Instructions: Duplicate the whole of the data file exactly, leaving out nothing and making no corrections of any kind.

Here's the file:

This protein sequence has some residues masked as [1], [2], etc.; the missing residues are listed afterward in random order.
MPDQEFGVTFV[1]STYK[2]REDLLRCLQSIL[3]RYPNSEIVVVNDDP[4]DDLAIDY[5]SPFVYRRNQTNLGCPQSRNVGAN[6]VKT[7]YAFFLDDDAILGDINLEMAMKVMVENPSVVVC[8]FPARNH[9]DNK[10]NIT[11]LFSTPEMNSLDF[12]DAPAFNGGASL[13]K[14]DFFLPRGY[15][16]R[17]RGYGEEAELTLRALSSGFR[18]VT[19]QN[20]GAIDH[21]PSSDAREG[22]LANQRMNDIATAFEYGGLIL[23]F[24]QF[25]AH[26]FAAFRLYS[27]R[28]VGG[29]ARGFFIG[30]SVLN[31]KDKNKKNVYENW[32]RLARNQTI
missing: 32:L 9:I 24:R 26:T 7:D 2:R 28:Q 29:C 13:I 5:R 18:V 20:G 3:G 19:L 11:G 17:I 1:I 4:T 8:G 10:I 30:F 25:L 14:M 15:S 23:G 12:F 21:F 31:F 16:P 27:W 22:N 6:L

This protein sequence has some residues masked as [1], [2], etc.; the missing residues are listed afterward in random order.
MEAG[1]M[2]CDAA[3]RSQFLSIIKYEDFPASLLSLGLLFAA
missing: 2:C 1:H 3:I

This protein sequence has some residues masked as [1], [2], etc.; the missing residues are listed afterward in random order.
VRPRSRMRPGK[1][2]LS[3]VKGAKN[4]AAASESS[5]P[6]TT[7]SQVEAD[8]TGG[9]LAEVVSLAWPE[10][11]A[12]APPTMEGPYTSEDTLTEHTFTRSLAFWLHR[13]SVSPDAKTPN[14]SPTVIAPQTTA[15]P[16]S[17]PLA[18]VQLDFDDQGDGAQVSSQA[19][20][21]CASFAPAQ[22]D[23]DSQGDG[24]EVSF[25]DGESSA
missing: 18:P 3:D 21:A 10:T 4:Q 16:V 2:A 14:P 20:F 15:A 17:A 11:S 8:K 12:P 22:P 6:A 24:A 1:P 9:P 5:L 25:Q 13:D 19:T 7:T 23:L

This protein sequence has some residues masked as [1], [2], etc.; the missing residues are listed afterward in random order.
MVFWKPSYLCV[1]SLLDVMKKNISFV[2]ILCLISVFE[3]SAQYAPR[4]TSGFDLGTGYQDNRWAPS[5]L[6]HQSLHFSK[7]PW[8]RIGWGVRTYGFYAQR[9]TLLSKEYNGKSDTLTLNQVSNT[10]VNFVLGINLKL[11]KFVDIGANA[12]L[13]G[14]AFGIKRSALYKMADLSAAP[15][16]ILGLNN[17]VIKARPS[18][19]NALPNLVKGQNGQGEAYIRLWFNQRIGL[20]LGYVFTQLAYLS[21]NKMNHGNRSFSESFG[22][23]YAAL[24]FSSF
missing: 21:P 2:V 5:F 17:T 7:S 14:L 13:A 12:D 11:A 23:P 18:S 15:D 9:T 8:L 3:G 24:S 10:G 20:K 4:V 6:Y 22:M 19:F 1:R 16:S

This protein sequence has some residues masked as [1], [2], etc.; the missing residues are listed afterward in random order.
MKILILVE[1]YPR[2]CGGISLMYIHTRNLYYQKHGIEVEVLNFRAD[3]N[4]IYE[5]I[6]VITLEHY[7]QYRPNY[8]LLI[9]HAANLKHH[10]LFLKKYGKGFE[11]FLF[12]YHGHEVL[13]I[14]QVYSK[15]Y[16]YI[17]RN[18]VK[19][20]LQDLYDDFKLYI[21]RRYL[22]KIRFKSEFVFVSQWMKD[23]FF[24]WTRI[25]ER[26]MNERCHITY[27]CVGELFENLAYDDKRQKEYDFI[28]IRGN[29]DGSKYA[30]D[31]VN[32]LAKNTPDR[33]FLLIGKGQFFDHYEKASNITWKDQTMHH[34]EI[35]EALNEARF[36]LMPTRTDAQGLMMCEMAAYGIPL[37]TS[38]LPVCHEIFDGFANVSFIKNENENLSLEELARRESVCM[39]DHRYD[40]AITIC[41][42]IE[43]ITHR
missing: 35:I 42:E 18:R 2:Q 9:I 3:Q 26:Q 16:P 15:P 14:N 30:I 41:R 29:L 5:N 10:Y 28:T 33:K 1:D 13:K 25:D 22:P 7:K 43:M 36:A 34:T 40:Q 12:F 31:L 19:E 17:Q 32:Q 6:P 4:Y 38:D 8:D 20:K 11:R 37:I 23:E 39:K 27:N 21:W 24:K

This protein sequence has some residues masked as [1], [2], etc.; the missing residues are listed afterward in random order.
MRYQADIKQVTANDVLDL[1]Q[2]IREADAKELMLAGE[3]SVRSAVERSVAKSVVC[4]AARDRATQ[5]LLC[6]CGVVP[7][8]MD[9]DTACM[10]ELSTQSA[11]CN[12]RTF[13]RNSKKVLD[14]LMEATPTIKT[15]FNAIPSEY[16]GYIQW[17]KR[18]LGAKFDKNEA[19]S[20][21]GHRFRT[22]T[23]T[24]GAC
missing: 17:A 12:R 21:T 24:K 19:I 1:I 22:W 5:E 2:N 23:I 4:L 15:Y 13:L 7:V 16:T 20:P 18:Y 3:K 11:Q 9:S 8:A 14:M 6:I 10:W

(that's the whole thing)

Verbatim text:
This protein sequence has some residues masked as [1], [2], etc.; the missing residues are listed afterward in random order.
MPDQEFGVTFV[1]STYK[2]REDLLRCLQSIL[3]RYPNSEIVVVNDDP[4]DDLAIDY[5]SPFVYRRNQTNLGCPQSRNVGAN[6]VKT[7]YAFFLDDDAILGDINLEMAMKVMVENPSVVVC[8]FPARNH[9]DNK[10]NIT[11]LFSTPEMNSLDF[12]DAPAFNGGASL[13]K[14]DFFLPRGY[15][16]R[17]RGYGEEAELTLRALSSGFR[18]VT[19]QN[20]GAIDH[21]PSSDAREG[22]LANQRMNDIATAFEYGGLIL[23]F[24]QF[25]AH[26]FAAFRLYS[27]R[28]VGG[29]ARGFFIG[30]SVLN[31]KDKNKKNVYENW[32]RLARNQTI
missing: 32:L 9:I 24:R 26:T 7:D 2:R 28:Q 29:C 13:I 5:R 18:V 20:G 3:G 19:L 11:G 17:I 1:I 4:T 8:G 10:I 30:F 25:L 14:M 15:S 23:G 12:F 21:F 31:F 16:P 27:W 22:N 6:L

This protein sequence has some residues masked as [1], [2], etc.; the missing residues are listed afterward in random order.
MEAG[1]M[2]CDAA[3]RSQFLSIIKYEDFPASLLSLGLLFAA
missing: 2:C 1:H 3:I

This protein sequence has some residues masked as [1], [2], etc.; the missing residues are listed afterward in random order.
VRPRSRMRPGK[1][2]LS[3]VKGAKN[4]AAASESS[5]P[6]TT[7]SQVEAD[8]TGG[9]LAEVVSLAWPE[10][11]A[12]APPTMEGPYTSEDTLTEHTFTRSLAFWLHR[13]SVSPDAKTPN[14]SPTVIAPQTTA[15]P[16]S[17]PLA[18]VQLDFDDQGDGAQVSSQA[19][20][21]CASFAPAQ[22]D[23]DSQGDG[24]EVSF[25]DGESSA
missing: 18:P 3:D 21:A 10:T 4:Q 16:V 2:A 14:P 20:F 15:A 17:A 11:S 8:K 12:P 22:P 6:A 24:A 1:P 9:P 5:L 25:Q 13:D 19:T 7:T 23:L

This protein sequence has some residues masked as [1], [2], etc.; the missing residues are listed afterward in random order.
MVFWKPSYLCV[1]SLLDVMKKNISFV[2]ILCLISVFE[3]SAQYAPR[4]TSGFDLGTGYQDNRWAPS[5]L[6]HQSLHFSK[7]PW[8]RIGWGVRTYGFYAQR[9]TLLSKEYNGKSDTLTLNQVSNT[10]VNFVLGINLKL[11]KFVDIGANA[12]L[13]G[14]AFGIKRSALYKMADLSAAP[15][16]ILGLNN[17]VIKARPS[18][19]NALPNLVKGQNGQGEAYIRLWFNQRIGL[20]LGYVFTQLAYLS[21]NKMNHGNRSFSESFG[22][23]YAAL[24]FSSF
missing: 21:P 2:V 5:F 17:T 7:S 14:L 13:A 12:D 11:A 23:P 18:S 15:D 9:T 8:L 3:G 24:S 10:G 20:K 4:V 6:Y 22:M 19:F 1:R 16:S

This protein sequence has some residues masked as [1], [2], etc.; the missing residues are listed afterward in random order.
MKILILVE[1]YPR[2]CGGISLMYIHTRNLYYQKHGIEVEVLNFRAD[3]N[4]IYE[5]I[6]VITLEHY[7]QYRPNY[8]LLI[9]HAANLKHH[10]LFLKKYGKGFE[11]FLF[12]YHGHEVL[13]I[14]QVYSK[15]Y[16]YI[17]RN[18]VK[19][20]LQDLYDDFKLYI[21]RRYL[22]KIRFKSEFVFVSQWMKD[23]FF[24]WTRI[25]ER[26]MNERCHITY[27]CVGELFENLAYDDKRQKEYDFI[28]IRGN[29]DGSKYA[30]D[31]VN[32]LAKNTPDR[33]FLLIGKGQFFDHYEKASNITWKDQTMHH[34]EI[35]EALNEARF[36]LMPTRTDAQGLMMCEMAAYGIPL[37]TS[38]LPVCHEIFDGFANVSFIKNENENLSLEELARRESVCM[39]DHRYD[40]AITIC[41][42]IE[43]ITHR
missing: 35:I 42:E 18:R 2:Q 9:I 3:Q 26:Q 16:P 15:P 14:N 30:I 41:R 29:L 5:N 10:Y 28:T 33:K 1:D 13:K 25:D 22:P 7:K 43:M 36:A 34:T 40:Q 12:F 31:L 19:E 17:Q 32:Q 6:P 4:Y 38:D 8:D 20:K 11:R 37:I 23:E 39:K 27:N 21:W 24:K

This protein sequence has some residues masked as [1], [2], etc.; the missing residues are listed afterward in random order.
MRYQADIKQVTANDVLDL[1]Q[2]IREADAKELMLAGE[3]SVRSAVERSVAKSVVC[4]AARDRATQ[5]LLC[6]CGVVP[7][8]MD[9]DTACM[10]ELSTQSA[11]CN[12]RTF[13]RNSKKVLD[14]LMEATPTIKT[15]FNAIPSEY[16]GYIQW[17]KR[18]LGAKFDKNEA[19]S[20][21]GHRFRT[22]T[23]T[24]GAC
missing: 17:A 12:R 21:T 24:K 19:I 1:I 22:W 5:E 2:N 23:I 4:L 15:Y 13:L 7:V 16:T 20:P 18:Y 3:K 11:Q 9:S 8:A 14:M 6:I 10:W